Two weeks ago, the Texas Senate passed major election integrity legislation. Two weeks later, the bill is still sitting on Texas House Speaker Dennis Bonnen’s desk.
Senate Bill 9 by State Sen. Bryan Hughes (R–Mineola) would provide a much-needed update to Texas election law to both prevent voter fraud from occurring on the front end as well as assist law enforcement from holding those who engage in it.
Among other things, Senate Bill 9 increases criminal penalties for anyone who provides false information on a voter registration form (currently a Class B misdemeanor) to a state jail felony.
The legislation also increases criminal penalties for illegally casting a ballot—including a provisional ballot—and requires paper ballot backups for electronic voting machines.
The bill was passed by the Texas Senate on April 15 by a party-line vote of 19-12. It was then officially received in the Texas House the following day, April 16.
While it can certainly happen sooner, legislation frequently takes a couple of days to be referred to a relevant committee. Once it is received, the speaker and other lawmakers consider which committee the legislation should go to and who should sponsor it.
But those conversations don’t last two weeks. And yet, such is the case with SB 9, which is currently languishing on Bonnen’s desk. The reason for the delay remains a mystery, with Bonnen refusing to respond to request for comment on the issue.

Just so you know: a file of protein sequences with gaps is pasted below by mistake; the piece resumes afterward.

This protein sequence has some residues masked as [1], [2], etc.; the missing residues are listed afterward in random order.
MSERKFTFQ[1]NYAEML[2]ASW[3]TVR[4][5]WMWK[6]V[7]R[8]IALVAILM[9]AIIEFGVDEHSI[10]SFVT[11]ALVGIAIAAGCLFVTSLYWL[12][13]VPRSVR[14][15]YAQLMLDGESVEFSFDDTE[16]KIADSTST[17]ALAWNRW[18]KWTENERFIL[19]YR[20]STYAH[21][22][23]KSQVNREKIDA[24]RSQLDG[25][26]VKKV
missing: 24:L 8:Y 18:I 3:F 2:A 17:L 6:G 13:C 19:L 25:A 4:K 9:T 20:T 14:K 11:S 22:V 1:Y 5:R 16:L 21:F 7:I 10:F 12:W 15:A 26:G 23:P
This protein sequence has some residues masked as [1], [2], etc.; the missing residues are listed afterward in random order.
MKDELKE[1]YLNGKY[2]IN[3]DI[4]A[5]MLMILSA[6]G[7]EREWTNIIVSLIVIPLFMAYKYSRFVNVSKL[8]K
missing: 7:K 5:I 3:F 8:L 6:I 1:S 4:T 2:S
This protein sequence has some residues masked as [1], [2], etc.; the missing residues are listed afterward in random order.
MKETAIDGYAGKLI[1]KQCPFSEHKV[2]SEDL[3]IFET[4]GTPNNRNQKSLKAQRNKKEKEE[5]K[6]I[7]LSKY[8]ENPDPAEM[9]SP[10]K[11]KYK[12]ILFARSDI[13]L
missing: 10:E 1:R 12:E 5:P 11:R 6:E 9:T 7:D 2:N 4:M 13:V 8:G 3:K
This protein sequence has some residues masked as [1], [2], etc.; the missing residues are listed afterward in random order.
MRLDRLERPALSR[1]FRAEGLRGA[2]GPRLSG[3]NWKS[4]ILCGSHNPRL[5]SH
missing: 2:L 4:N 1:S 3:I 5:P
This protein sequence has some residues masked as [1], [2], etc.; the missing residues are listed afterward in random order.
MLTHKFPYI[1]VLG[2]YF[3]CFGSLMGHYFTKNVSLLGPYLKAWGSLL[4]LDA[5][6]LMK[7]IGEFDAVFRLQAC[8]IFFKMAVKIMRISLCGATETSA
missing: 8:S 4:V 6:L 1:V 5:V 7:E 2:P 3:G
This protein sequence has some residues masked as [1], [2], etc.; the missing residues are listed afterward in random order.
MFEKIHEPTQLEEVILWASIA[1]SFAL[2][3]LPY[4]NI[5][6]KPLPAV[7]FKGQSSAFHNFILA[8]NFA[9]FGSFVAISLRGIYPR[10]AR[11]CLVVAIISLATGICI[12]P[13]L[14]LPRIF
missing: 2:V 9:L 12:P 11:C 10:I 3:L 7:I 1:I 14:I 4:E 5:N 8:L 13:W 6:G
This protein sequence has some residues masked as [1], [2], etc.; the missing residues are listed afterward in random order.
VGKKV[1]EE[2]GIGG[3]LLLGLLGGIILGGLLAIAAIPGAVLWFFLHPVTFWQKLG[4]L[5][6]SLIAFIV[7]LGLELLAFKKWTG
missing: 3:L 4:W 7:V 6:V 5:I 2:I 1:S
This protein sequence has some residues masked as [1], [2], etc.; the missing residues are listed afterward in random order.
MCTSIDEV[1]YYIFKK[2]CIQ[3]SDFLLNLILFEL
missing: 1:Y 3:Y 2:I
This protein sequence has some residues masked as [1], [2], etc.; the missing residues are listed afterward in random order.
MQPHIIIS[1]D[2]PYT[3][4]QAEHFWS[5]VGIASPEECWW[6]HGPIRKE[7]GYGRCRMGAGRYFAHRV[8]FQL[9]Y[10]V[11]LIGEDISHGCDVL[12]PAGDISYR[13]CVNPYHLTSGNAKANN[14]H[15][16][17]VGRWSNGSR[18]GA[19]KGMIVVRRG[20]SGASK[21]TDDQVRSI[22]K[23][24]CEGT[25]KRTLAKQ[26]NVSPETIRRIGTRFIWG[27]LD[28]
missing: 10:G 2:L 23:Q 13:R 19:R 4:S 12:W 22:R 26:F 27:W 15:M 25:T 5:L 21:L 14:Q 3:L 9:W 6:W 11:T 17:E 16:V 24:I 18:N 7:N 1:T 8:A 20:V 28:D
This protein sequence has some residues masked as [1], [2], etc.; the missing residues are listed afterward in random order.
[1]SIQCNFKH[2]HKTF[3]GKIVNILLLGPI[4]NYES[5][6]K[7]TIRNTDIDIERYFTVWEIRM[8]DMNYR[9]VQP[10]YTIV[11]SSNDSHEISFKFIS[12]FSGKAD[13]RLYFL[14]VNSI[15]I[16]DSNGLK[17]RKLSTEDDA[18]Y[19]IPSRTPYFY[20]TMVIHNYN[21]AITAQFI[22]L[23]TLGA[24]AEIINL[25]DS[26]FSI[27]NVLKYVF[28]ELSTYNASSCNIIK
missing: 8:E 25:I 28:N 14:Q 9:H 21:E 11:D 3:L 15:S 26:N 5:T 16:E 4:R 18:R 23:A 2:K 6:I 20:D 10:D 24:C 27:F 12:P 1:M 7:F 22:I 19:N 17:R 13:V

However, it’s not just SB 9 taxpayers should be concerned about being delayed.
Almost 20 bills have been sitting on Bonnen’s desk for over a week. Among them are Democrat-opposed Senate Bill 29, which would ban taxpayer-funded lobbying, and Democrat-opposed Senate Bill 422, which prevents cities from imposing fines and fees on citizens who don’t live in them.
During the decade in which former House Speaker Joe Straus held the gavel, he would frequently delay—or even outright refuse—to refer legislation opposed by Democrats to committee in order to assist them in preventing the passage of legislation.
Straus knew the vast majority of bills that die each session aren’t killed by a particular legislator or the body on a floor vote, but by the clock.
That’s still the case this legislative session. And with the end of the Texas Legislature’s 140-day session fast approaching, the clock is ticking.